Allowing Inheritable NFSv4 Access Control Entries to Override the Umask
RFC 8275

Document Type RFC - Proposed Standard (December 2017; Errata)
Last updated 2017-12-05
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Internet Engineering Task Force (IETF)                         J. Fields
Request for Comments: 8275                                A. Gruenbacher
Category: Standards Track                                        Red Hat
ISSN: 2070-1721                                            December 2017

Allowing Inheritable NFSv4 Access Control Entries to Override the Umask

Abstract

   In many environments, inheritable NFSv4 Access Control Entries (ACEs)
   can be rendered ineffective by the application of the per-process
   file mode creation mask (umask).  This can be addressed by
   transmitting the umask and create mode as separate pieces of data,
   allowing the server to make more intelligent decisions about the
   permissions to set on new files.  This document proposes a protocol
   extension to accomplish that.

Status of This Memo

   This is an Internet Standards Track document.

   This document is a product of the Internet Engineering Task Force
   (IETF).  It represents the consensus of the IETF community.  It has
   received public review and has been approved for publication by the
   Internet Engineering Steering Group (IESG).  Further information on
   Internet Standards is available in Section 2 of RFC 7841.

   Information about the current status of this document, any errata,
   and how to provide feedback on it may be obtained at
   https://www.rfc-editor.org/info/rfc8275.

Copyright Notice

   Copyright (c) 2017 IETF Trust and the persons identified as the
   document authors.  All rights reserved.

   This document is subject to BCP 78 and the IETF Trust's Legal
   Provisions Relating to IETF Documents
   (https://trustee.ietf.org/license-info) in effect on the date of
   publication of this document.  Please review these documents
   carefully, as they describe your rights and restrictions with respect
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   include Simplified BSD License text as described in Section 4.e of
   the Trust Legal Provisions and are provided without warranty as
   described in the Simplified BSD License.

Fields & Gruenbacher         Standards Track                    [Page 1]
RFC 8275                       NFSv4 Umask                 December 2017

Table of Contents

   1.  Problem Statement . . . . . . . . . . . . . . . . . . . . . .   2
   2.  Conventions Used in This Document . . . . . . . . . . . . . .   3
   3.  Protocol Extension Considerations . . . . . . . . . . . . . .   3
   4.  XDR Extraction  . . . . . . . . . . . . . . . . . . . . . . .   3
   5.  The mode_umask Attribute  . . . . . . . . . . . . . . . . . .   4
   6.  Security Considerations . . . . . . . . . . . . . . . . . . .   5
   7.  IANA Considerations . . . . . . . . . . . . . . . . . . . . .   5
   8.  References  . . . . . . . . . . . . . . . . . . . . . . . . .   5
     8.1.  Normative References  . . . . . . . . . . . . . . . . . .   5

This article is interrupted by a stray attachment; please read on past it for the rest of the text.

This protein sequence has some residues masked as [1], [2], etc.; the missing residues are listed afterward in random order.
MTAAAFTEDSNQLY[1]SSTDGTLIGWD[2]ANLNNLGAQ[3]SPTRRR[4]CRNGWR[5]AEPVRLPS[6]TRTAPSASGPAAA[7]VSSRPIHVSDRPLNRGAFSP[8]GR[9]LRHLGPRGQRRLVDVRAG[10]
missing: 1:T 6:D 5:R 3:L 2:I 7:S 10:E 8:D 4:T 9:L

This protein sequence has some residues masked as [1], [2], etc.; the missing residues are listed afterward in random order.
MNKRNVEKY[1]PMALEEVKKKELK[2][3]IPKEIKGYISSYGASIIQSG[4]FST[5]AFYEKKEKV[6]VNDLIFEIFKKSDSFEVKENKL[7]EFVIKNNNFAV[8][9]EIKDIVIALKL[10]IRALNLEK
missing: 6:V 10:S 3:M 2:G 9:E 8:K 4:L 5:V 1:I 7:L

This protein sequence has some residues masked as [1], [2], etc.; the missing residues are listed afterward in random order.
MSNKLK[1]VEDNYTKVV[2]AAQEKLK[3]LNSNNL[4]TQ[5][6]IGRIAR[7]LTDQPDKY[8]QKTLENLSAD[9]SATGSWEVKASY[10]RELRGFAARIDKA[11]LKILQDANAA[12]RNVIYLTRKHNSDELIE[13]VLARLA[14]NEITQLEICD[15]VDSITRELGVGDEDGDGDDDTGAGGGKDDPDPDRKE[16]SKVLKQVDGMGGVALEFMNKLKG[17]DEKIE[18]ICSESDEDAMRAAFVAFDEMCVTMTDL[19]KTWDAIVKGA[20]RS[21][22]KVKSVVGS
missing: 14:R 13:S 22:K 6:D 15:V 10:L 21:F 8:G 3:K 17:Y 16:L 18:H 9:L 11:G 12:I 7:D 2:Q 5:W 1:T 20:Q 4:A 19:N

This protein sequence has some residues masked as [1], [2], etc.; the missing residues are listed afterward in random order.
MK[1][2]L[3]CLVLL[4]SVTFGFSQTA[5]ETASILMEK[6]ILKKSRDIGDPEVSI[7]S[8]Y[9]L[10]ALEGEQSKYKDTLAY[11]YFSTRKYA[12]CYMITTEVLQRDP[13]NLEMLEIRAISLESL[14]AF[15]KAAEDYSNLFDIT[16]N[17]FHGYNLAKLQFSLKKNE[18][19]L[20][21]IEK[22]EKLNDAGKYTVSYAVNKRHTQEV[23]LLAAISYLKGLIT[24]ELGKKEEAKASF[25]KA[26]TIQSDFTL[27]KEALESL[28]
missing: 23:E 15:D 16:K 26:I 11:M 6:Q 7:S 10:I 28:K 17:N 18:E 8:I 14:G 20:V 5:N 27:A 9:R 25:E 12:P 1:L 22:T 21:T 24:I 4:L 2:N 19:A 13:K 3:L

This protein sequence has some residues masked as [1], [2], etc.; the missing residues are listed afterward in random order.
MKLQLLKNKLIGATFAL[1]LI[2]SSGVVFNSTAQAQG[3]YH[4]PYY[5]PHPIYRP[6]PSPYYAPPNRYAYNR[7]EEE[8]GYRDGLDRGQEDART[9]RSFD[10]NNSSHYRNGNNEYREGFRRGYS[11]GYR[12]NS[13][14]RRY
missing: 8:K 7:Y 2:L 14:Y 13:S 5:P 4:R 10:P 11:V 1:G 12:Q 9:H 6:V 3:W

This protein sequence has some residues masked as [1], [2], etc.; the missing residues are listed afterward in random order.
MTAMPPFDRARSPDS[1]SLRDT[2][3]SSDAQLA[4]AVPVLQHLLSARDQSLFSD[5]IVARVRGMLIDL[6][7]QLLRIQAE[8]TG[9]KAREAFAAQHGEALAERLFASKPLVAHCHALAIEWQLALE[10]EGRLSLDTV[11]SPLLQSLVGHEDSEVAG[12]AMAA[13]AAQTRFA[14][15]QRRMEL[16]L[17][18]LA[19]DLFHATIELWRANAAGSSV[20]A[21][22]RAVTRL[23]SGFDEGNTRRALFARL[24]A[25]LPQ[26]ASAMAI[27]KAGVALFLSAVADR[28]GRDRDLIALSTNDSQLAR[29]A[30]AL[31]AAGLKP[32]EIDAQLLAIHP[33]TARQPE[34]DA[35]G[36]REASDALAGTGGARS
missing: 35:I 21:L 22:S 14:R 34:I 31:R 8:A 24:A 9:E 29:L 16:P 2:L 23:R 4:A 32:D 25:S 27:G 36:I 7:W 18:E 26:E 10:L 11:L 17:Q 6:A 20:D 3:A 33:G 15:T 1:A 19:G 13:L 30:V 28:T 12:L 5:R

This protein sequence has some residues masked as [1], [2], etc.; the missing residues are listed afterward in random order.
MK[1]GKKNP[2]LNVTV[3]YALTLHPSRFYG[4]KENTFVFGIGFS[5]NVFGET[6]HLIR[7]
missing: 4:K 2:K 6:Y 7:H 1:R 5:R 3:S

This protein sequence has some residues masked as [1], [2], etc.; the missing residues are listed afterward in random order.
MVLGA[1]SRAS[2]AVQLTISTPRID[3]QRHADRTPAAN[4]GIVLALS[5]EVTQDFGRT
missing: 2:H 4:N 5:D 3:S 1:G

8.2.  Informative References  . . . . . . . . . . . . . . . . .   6
   Acknowledgments . . . . . . . . . . . . . . . . . . . . . . . . .   7
   Authors' Addresses  . . . . . . . . . . . . . . . . . . . . . . .   7

1.  Problem Statement

   On Unix-like systems, each process is associated with a file mode
   creation mask (umask).  The umask specifies which permissions must be
   turned off when creating new file system objects.

   When applying the mode, Section 6.4.1.1 of [RFC7530] recommends that
   servers SHOULD restrict permissions granted to any user or group
   named in the Access Control List (ACL) to be no more than the
   permissions granted by the MODE4_RGRP, MODE4_WGRP, and MODE4_XGRP
   bits.  Servers aiming to provide clients with Unix-like chmod
   behavior may also be motivated by the same requirements in [SUSv4].
   (See the discussion of additional and alternate access control
   mechanisms in "File Permissions", Section 4.4 of [SUSv4].)

   On many existing installations, all ordinary users use the same
   effective group ID by default.  To prevent granting all users full
   access to each other's files, such installations usually default to a
   umask with very restrictive permissions.  As a result, inherited ACL
   entries (inheritable ACEs) describing the permissions to be granted
   to named users and groups are often ignored.  This makes inheritable
   ACEs useless in some common cases.

   Linux solves this problem on local file systems by ignoring the umask
   whenever a newly created file inherits ACEs from its parent; see
   [LinuxACL].

   The same solution should work for NFS.  However, the NFSv4 protocol
   does not currently give the client a way to transmit the umask of the
   process opening a file.  And clients have no way of atomically
   checking for inheritable permissions and applying the umask only when
   necessary.  As a result, the server receives an OPEN with a mode
   attribute that already has the umask applied.

Fields & Gruenbacher         Standards Track                    [Page 2]
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